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How Does ICE Calculate Form I-9 Penalties?

Two ice officers standing in front of a van.

​As Immigration and Customs Enforcement (ICE) conducts more and more I-9 inspections, employers need to know how ICE calculates fines.

The penalty process may begin for an employer when ICE serves a Notice of Inspection (NOI) subpoena to review the employer's I-9 forms as well as many other HR-related records. The NOI gives the employer three business days to provide the subpoenaed documents. The ability to receive an extension of time to provide the I-9 forms and other documents seems to vary depending on the ICE office you are dealing with. I have been successful in receiving extensions in almost all NOIs, but I never ask for more than one week and usually only five days. After the ICE auditor reviews the I-9 forms, the employer will receive a series of notices—Notice of Suspect Documents and Notice of Technical and Procedural Failures are the most common.

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If substantive paperwork, hiring or continuing-to-employ violations are found, ICE normally issues a Notice of Intent to Fine (NIF), although if the errors are less than 10 percent, ICE usually only issues a warning notice without a penalty. The penalty amount in the NIF is determined by ICE attorneys and special agents in charge. Employers can challenge fines by requesting, within 30 days of receipt of the NIF, that ad administrative law judge of the Office of the Chief Administrative Hearing Officer (OCAHO) review the case. If litigated, the judge can adjust the fine amount and consider any factors deemed necessary to calculate an appropriate fine based on the case at hand.

In November 2008, ICE issued a memorandum which required ICE agents to follow specific procedures for calculating paperwork, hiring or continuing-to-employ fines. The policy procedures stated the following for agents to determine the level of fine:

  • Use the number of violations of each type (paperwork, hiring or continuing-to-employ) as the numerator and the number of total employees as the denominator. For example, if you have 100 employees with 10 substantive paperwork violations and 20 hiring or continuing-to-employ violations, you'd have 10/100 = 10 percent for paperwork and 20/100 = 20 percent for hiring or continuing-to-employ violations, leading to a fine of $40,560 using the 2017 penalty matrices.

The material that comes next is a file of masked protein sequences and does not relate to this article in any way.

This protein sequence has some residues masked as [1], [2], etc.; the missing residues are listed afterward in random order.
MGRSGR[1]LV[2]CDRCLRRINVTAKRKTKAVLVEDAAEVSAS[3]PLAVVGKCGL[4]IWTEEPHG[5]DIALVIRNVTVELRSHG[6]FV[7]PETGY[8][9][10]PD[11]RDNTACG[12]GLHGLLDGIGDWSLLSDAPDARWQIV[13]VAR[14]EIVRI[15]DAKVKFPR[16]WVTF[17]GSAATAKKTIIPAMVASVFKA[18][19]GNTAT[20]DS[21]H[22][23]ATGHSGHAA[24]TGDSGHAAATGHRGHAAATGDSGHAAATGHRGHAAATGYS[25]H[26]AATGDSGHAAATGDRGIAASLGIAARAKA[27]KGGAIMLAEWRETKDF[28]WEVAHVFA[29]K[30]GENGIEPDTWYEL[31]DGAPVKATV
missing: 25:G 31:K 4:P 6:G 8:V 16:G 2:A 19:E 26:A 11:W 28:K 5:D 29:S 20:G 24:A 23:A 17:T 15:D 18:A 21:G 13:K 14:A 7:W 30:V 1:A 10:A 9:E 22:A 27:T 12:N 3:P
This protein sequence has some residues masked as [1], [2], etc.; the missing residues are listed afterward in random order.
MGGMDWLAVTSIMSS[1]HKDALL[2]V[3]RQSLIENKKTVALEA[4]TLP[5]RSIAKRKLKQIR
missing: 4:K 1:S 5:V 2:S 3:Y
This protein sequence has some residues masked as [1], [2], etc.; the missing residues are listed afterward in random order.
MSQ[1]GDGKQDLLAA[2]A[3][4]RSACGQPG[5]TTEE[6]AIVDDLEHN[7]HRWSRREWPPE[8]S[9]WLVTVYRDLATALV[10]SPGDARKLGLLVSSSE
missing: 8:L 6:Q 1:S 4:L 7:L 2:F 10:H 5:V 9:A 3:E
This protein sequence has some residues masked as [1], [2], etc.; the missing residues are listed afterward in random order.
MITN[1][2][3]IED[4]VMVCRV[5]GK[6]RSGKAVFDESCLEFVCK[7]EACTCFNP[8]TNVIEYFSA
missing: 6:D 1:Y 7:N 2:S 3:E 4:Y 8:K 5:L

• The fines could then be adjusted up or down 5 percent for each of five factors—business size, good faith, seriousness, employment of unauthorized aliens, and prior history with ICE.

ICE has begun adding the number of paperwork violations to the number of hiring or continuing-to-employ violations as the numerator, which in some cases dramatically increases the level of the fine.

For example, if you have 100 employees with 10 substantive paperwork violations and 20 hiring or continuing-to-employ violations, you'd have 10 + 20 = 30 to calculate 30 percent violations, leading to a fine of $60,270 using the 2017 penalty matrices.

ICE has defended this calculation method by pointing to language in the 2008 fine policy procedures. However, no other ICE-issued documentation instructs agents or attorneys to add the violations together; ICE's I-9 inspection webpage also makes no mention of the method.

In evaluating NIFs, attorneys for employers should ask these questions:

  • Are the fines calculated within the confines of the statute as updated by the Department of Justice?
  • What baseline and method did ICE use to calculate the fine?
  • What factors were used to elevate or reduce the level of the fine?
  • Were the factors appropriately used?
  • Did ICE apply the 5 percent enhancement for employment of unauthorized aliens to only those violations, or did agents apply the enhancement to all violations?
  • Did the NIF miscalculate the fines by double-counting violations?
  • Did ICE make other errors in its calculations?

After evaluating these issues and trying to negotiate a settlement, employers must assess whether they should settle with ICE or challenge the fine with OCAHO.

Bruce E. Buchanan is an attorney in the Nashville and Atlanta offices of Sebelist Buchanan Law PLLC. He is the co-author of The I-9 and E-Verify Handbook (Alan House Publishing, 2017). Reposted with permission. ©2018 Sebelist Buchanan Law PLLC. All rights reserved.

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